“Then I saw a new heaven and a new earth; for the first heaven and the first earth passed away, and there is no longer any sea. . . . And I heard a loud voice from the throne, saying, ‘Behold, the tabernacle of God is among men, and He will dwell among them, and they shall be His people, and God Himself will be among them, and He will wipe away every tear from their eyes; and there will no longer be any death; there will no longer be any mourning, or crying, or pain; the first things have passed away.’” (Revelations 21:1-4)

To summarize the fall feasts of God, terrible times happen, and worse are coming, but God will insert Himself into human history when He’s ready and bring rescue and rest for everyone who is His. Where will we go next week? I mentioned the word ‘perfection’ in this article, so let’s learn what the word means in the original language and explore character traits that can keep our fellowship with God perfect.

Blessings and peace,

Dr. Ron Braley

The Future: Jesus in the Feast of Atonement

The fall feasts of God celebrate and look forward to rescue and rest. They occur in September or October, depending on the near-total darkness of the sun and moon over Israel and begin with the Feast of Trumpets, which marks the new year and is called the ‘in-gathering.’ In the future, it will announce the rescue of God’s people before His judgment, which will fulfill the Feast of Atonement.

Atonement happens ten days after Trumpets. The time between the two is called the ‘ten days of awe’ used for repentance. On the annual Day of Atonement, the priest entered the innermost part of the Temple to atone for Israel’s sins (temporarily cover the debt to God, so to speak, with the blood of animal sacrifices). Significantly, the Jews believed that God’s final judgment would happen on the Day of Atonement in the future. It makes sense considering that all the other intentional feast days by God were, or will be, fulfilled.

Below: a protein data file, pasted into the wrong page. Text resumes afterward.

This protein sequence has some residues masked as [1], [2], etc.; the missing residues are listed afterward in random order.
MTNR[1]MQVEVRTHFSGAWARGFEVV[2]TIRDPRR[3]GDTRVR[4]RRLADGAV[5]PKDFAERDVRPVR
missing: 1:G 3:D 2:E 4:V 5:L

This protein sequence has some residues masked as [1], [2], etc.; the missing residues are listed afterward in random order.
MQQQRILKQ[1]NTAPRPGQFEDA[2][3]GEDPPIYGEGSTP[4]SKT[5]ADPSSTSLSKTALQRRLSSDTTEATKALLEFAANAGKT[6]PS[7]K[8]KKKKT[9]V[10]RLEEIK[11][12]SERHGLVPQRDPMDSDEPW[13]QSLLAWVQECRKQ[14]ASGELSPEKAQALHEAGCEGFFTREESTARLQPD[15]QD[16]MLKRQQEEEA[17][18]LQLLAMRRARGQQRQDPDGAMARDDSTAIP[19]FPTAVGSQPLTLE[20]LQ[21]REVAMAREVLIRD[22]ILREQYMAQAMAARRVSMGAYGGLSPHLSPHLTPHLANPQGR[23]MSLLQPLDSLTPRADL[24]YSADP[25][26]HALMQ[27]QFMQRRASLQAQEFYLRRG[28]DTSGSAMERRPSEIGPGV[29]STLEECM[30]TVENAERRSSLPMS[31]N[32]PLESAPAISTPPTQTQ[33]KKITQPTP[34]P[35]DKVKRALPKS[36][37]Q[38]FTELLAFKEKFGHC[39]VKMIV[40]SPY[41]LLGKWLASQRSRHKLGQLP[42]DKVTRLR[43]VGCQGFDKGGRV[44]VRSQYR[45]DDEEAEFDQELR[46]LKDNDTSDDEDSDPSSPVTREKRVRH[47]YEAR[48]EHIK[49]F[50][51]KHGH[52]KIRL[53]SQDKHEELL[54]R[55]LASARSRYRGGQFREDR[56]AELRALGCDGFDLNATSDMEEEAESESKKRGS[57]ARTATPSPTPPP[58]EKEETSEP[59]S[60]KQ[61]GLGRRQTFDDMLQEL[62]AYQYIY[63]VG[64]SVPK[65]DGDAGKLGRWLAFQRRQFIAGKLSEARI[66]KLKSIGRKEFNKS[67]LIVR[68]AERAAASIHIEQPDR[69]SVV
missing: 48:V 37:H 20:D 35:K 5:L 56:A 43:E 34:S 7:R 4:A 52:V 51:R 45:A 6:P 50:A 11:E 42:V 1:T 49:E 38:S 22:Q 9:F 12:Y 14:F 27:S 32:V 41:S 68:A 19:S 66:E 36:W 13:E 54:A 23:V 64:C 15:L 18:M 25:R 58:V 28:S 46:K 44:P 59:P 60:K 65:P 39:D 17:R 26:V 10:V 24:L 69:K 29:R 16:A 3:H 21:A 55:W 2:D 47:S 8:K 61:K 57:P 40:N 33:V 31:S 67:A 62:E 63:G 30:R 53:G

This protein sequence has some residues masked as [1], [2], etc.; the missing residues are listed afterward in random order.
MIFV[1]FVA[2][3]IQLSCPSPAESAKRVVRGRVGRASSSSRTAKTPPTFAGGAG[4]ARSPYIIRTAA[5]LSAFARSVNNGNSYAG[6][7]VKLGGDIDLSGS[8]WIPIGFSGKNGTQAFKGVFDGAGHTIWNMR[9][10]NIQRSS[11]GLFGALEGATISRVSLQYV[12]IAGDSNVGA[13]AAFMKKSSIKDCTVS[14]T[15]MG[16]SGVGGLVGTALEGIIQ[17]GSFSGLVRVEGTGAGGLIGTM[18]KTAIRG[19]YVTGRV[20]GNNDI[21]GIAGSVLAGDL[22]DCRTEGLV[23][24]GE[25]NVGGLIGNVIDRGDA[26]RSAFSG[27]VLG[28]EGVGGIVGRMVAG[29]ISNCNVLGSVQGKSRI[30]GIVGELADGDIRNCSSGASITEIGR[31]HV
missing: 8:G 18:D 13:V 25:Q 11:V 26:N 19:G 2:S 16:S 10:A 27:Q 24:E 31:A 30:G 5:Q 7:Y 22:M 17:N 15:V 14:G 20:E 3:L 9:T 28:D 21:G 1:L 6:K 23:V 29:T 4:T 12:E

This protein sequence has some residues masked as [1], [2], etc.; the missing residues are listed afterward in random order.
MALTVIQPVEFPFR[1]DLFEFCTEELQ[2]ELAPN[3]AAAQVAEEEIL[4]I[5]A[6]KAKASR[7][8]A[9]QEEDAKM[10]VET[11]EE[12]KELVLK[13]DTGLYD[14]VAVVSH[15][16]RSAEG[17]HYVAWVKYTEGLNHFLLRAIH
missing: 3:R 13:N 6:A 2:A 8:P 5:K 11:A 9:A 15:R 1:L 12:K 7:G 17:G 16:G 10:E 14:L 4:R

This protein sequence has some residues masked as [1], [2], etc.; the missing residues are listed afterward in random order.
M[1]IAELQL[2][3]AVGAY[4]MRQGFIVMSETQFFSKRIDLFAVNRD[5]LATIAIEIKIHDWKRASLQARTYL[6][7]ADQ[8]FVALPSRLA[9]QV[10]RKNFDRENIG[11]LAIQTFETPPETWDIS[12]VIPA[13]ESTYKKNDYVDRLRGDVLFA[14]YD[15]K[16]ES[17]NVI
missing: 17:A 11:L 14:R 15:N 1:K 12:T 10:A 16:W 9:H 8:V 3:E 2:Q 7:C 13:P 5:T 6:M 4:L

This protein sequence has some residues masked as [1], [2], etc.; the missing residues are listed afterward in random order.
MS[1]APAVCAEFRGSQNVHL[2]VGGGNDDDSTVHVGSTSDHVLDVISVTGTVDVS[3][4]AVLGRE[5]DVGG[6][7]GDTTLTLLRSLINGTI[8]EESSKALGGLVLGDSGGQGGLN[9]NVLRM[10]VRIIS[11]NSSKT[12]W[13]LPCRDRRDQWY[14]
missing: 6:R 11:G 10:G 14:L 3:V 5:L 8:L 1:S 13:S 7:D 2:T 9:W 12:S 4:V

Indeed, Jesus told His disciples in about 26AD and showed the apostle John in a vision in roughly 90AD about this judgment following the future ingathering and subsequent resurrection of all humans:

“But when the Son of Man comes in His glory, and all the angels with Him, then He will sit on His glorious throne. All the nations will be gathered before Him; and He will separate them from one another, as the shepherd separates the sheep from the goats” (Matthew 25:31-32)

“Then I saw a great white throne and Him who sat upon it, from whose presence earth and heaven fled away, and no place was found for them. And I saw the dead, the great and the small, standing before the throne, and books were opened; and another book was opened, which is the book of life; and the dead were judged from the things which were written in the books, according to their deeds.” (Revelation 20:11-12)

So, how did or does Jesus fulfill this feast? By willingly dying on a horrible instrument of Roman torture and death 2,000 years ago. It’s important to understand that atonement means ‘reparation’ or to make right. In a sense, it’s to repay a debt or settle the books. Jesus began this atoning work by being the one perfect sacrifice to satisfy humanity’s debt to the Creator, who will complete it through His judgment preceding the new age. More on that next week when we dive into the final God-ordained feast and the one we genuinely look forward to, Tabernacles.

Blessings and peace,

Dr. Ron Braley

The Future, Jesus in the Feast of Trumpets

Rescue. Rest. God has, does, and will save people who are His and renew them. The spring feast of Passover celebrates God’s power to do just that, beginning with rescuing His people from Egypt nearly 3,500 years ago. Unleavened Bread and Pentecost, also in the springtime, remind us to be set apart for God’s purpose: partnership with Him in returning creation to the perfection it once enjoyed before we messed everything up. If we do this, we too will find rescue and rest at the end of this world to which the fall feasts of God look forward.